Introduction

Most of us have at least heard of the GDPR (General Data Protection Regulation) and the  CCPA (California Consumer Privacy Regulation). These are the key data privacy laws that ensure the appropriate controls are put into place to in order help safeguard the PII (Personally Identifiable Information) datasets that businesses store. But there is also yet another privacy regulation called HIPAA (Health Insurance Portability and Accountability), and its extension, called HITECH. These two topics will be further explored in this article.

What Is HIPAA?

This is an acronym that stands for the “Health Insurance Portability and Accountability Act.”  This was created and signed into legislation all the way back in August 1996. Its primary intent at the time (and continues to be) the protection and confidentiality of patient data. This Act enforces this from two different perspectives:

  • Access to patient records must be authorized by at least two more layers of security (also known as 2FA). For example, if a healthcare worker needs to access some information about a patient, they must be authenticated by a combination of passwords, challenge/response questions and answers, One Time Passwords (OTPs), Biometrics (such as Fingerprint and Iris Recognition), RSA Tokens, etc.
  • Records can only be released to certain parties by the written and explicit consent of the patient. In this regard, even family members cannot gain access to this unless the patient has signed the proper release forms.

After the first legislation, there have been two subsequent ones as well, which are as follows:

  • The HIPAA Privacy Rule in 2003.
  • The HIPAA Security Rule in 2005.

What Is HITECH?

This is an acronym that stands for “Health Information Technology for Economic and Clinical Health Act.”  It was passed in 2009, and one its primary difference from HIPAA is that it does not mandate the use of 2FA or Multifactor Authentication (MFA) per se, but it strongly promotes the use of what is known as “Electronic Health Records”, or “EHR” for short.

In other words, rather than relying upon the slow and tedious methods of faxing patient records, HITECH now mandates the use of electronic means for such purposes. This is especially critical if the patient is in a life and death situation. In an effort to make this a reality, the HITECH legislation has mandated three distinct compliance stages, which are as follows:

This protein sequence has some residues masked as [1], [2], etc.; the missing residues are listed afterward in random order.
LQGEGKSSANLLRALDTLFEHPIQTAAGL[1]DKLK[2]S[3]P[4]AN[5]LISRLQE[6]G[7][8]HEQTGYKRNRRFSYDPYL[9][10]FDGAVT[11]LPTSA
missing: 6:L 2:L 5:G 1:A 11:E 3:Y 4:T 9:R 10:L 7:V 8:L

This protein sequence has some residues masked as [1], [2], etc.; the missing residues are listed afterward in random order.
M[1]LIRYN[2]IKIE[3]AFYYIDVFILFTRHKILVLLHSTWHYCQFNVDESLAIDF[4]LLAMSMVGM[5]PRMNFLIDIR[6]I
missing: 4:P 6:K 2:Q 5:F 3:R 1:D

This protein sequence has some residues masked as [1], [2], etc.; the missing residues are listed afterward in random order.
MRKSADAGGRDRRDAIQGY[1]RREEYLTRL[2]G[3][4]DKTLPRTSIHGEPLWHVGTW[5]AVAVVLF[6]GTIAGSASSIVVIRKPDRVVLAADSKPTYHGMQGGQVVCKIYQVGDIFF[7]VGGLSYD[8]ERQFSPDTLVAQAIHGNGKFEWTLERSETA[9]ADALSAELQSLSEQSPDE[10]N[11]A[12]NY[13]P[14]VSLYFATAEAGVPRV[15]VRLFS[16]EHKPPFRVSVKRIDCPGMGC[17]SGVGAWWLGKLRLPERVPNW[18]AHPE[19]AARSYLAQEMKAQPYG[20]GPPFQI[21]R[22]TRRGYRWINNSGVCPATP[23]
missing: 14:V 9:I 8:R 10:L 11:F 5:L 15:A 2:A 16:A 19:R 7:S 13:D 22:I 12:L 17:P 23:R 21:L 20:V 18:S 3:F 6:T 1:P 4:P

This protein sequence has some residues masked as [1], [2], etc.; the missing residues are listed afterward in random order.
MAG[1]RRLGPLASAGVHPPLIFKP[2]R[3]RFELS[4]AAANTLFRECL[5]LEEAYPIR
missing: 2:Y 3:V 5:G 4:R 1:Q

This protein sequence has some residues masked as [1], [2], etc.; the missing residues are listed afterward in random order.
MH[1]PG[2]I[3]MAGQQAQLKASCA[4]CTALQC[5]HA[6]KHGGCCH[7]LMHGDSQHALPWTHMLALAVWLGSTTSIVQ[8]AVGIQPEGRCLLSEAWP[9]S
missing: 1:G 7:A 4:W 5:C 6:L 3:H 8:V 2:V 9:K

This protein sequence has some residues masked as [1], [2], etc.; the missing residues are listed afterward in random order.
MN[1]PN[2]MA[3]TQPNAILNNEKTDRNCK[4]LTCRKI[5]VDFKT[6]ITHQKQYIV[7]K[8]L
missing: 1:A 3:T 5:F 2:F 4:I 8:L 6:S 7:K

1) Stage 1:

This stage lays down the framework for the healthcare providers to start engaging in the exchange of patient data and other relevant medical information in an electronic way that is both safe and secure. For example, using “e-prescribing” versus giving the patient or their family member a handwritten prescription to be filled. Rather, the primary healthcare provider can send an electronic message to the patient’s pharmacy for it to be filled, saving both time and money.

2) Stage 2:

This stage requires that healthcare workers start to use more sophisticated, electronic means to communicate with their patients. Here are some examples of this:

  • The recording and transmission of testing orders to be carried out on the patient;
  • Adopt on a much wider scale the use of e-prescription technology (like described in the previous example);
  • Facilitate the electronic transmission of patient to another healthcare facility in case the patient is transferred to another hospital;
  • Make more use of e-learning tools to educate patients about the medications they are going to take or the procedures that they will undergo.
  • Give the patient 100% online access to a specialized medical portal where they can specifically view their own records and communications with other healthcare providers that they have consulted with;
  • Keep a detailed history of the patient’s immunization and vaccination records.

Especially important in this stage are the usage of encryption tools/technologies, conducting regular security analyses, and keeping Operating Systems of all devices updated with the latest software/firmware patches.

3) Stage 3:

This stage is still being worked on, there is no specific information available at this time on it.

How HITECH Has Strengthened HIPAA

It is also important to note that HITECH has also greatly beefed up the enforcement arm of HIPAA. Here are some of the areas in which this is currently happening:

  • Any security breach involving patient records must be reported not only to the affected parties (primarily the patient), but also to the Department of Health and Human Services, and in even rare cases, to the media. This is the strengthening of the of what is known as the “HIPAA Breach Notification Rule.
  • Any other external, third-party vendors that the healthcare organization hires is also subject to all the HIPAA compliance requirements when it comes to the storage and processing of patient records.
  • It has also increased not only the financial penalties but has also stiffened up the compliance enforcement of HIPAA. For example, there are now four levels of violations, and with each increasing one, the monetary fines also increase, up to a maximum of $1.5 million.

Conclusions

If you are an organization that makes use of Microsoft Office 365 and Azure to store and process patient data, and have questions about the compliance standards that have been set forth by both HIPAA and HITECH, contact us today.